Good afternoon. Here is a quick summary of the main news of the day in our Friday, March 18, 2022 edition of Today in Slovakia.
Bratislava bus chaos almost over
Bus company Arriva, which has been operating regional bus transport in the Bratislava Self-governing Region since mid-November last year, has said initial problems with its service have been largely resolved. It said that as of February, 98 to 100 percent of scheduled bus lines are running, and it therefore does not expect further fines from the Bratislava Self-governing region (BSK).
“We have met our promise, i.e. that the situation would be resolved over the course of March,” said László Ivan, general director of Arriva companies in Slovakia, as cited by the TASR newswire. “By the end of March we will be able to eliminate even small shortages and completely stabilise the system.”
The company also does not anticipate any more fines. It has so far incurred around €1.1 million in penalties for failing to send out buses.
More on the war in Ukraine
- Slovakia is suspending cooperation with Russia in science, research and exchanges for Russian students as well as with Russian state institutions. It will also not finance planned bilateral projects, Education Ministry State Secretary Ľudovít Paulis announced at a press conference on Friday.
- The Education Ministry will allocate a one-off contribution of €200 for each pupil from Ukraine attending a local primary or secondary school. There are 1,773 students from Ukraine in Slovakia at the moment.
- Ukrainians have had the opportunity to visit the zoo in Bratislava free of charge for two weeks, with more than 1,400 going there in the last week alone. From Saturday, March 19, they will only be able to do so on weekdays.
- Bratislava’s Old Town district will open two community asylum centres on Monday, March 21, for children from Ukraine and their relatives. One of the centres will be in Zichy Palace at Ventúrska Street and the second will be in Pistori Palace on Štefánikova Street. They will be open from Monday to Friday and visibly marked with the logo Ukraine Friendly Spot.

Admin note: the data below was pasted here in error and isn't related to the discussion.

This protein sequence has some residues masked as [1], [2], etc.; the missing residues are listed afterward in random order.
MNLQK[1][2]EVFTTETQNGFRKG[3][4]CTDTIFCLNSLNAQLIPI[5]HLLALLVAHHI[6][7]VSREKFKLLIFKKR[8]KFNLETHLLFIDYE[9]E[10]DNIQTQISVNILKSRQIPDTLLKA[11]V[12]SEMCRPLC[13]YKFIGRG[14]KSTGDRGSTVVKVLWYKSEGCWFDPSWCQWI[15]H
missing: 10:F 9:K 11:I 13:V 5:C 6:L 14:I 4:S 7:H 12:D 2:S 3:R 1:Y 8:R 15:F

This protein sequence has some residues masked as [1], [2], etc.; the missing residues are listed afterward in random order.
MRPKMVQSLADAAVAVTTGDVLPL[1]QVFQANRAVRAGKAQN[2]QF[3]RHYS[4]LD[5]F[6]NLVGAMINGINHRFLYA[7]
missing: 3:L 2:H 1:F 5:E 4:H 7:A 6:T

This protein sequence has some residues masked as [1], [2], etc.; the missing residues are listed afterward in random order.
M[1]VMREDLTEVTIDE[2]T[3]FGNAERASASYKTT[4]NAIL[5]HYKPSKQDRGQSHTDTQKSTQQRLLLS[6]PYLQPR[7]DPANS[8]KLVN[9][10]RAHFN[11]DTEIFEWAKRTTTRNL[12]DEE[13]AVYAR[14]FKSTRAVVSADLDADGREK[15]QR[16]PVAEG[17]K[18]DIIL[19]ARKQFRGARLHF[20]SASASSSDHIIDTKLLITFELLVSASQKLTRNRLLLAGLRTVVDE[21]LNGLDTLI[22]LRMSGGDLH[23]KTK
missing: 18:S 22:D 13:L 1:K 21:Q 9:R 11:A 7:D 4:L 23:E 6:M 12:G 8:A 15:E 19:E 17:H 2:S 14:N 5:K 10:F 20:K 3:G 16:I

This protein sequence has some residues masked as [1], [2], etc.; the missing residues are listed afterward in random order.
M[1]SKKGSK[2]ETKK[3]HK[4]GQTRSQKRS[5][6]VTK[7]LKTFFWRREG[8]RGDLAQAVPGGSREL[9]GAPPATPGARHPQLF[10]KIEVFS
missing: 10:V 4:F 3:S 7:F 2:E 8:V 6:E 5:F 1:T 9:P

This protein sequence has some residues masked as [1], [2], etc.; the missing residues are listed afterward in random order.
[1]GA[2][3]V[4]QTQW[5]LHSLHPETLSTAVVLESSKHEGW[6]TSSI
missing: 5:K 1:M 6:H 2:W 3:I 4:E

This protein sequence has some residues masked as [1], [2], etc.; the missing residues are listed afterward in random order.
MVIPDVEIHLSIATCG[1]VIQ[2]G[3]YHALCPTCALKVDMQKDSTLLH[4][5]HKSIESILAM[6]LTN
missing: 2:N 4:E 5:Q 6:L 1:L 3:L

Photo of the week
The first stork has arrived in Slovakia. It was spotted in the village of Nižná Olšava in the Stropkov region in eastern Slovakia on March 13, according to reports from the TASR newswire. Almost 2,750 storks come to Slovakia annually.
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Feature story for today
When 17-year-old Marina Čarnogurská, having finished as a top student at one of the best schools in Bratislava in 1957, was told that she was not allowed to go to university, she burst into tears.
Her dream had been to study Bengali, but her father Pavol’s opposition to the communist regime in power meant she was denied the chance to further her education.
More than six decades later, she says is grateful for what happened then.
“What would I do with Bengali? Moreover, I would never have got to study Chinese,” the prominent Slovak sinologist, 81, says.
The ban on going to university was far from the only painful twist in her life, but looking back as she speaks to The Slovak Spectator at her home in Bratislava, she describes everything that has happened to her as being a single stream of energy guiding her to become a successful sinologist, a translator of Chinese philosophy and fiction, a writer of scientific works, and bringing about a meeting with her second husband.
“Everything in my life has had a purpose,” she says.
- 9,782 people were newly diagnosed as Covid positive out of 16,757 PCR tests performed on Thursday. The number of people in hospitals with Covid is 2,364. 303 more deaths were reported on Thursday. The vaccination rate stands at 51.25 percent. More stats on Covid-19 in Slovakia here.
- The Health Ministry is launching a process to reduce hospital debts. The ministry signed contracts with health-care facilities interested in participating in the scheme on Wednesday, March 16. Hospitals can vie for debt reductions of up to €575 million.
- Slovakia’s tax-levy reform, the so-called tax revolution, has been postponed, Economy Minister Richard Sulík said during TV JOJ’s politics programme Na Hrane on Thursday, March 17, citing the war in Ukraine for the move. An agreement on the reform was due to be reached by ruling coalition partners by June.
- The Ordinary People and Independent Personalities (OĽaNO) party has seen the biggest rise in its support among political parties since the war in Ukraine, according to a recent poll by the AKO agency. But extremist parties Republika and People’s Party Our Slovakia (ĽSNS) saw their support dip 2 percentage points. The poll was conducted for the political discussion programme Na Hrane on private Joj television and was carried out between March 8 and 11 with 1,000 respondents.
- The registered unemployment rate in Slovakia stood at 6.86 percent in February 2022, down by 0.1 percentage points month-on-month, the Office for Labour, Social Affairs and Family (ÚPSVaR) said on Friday, March 18.
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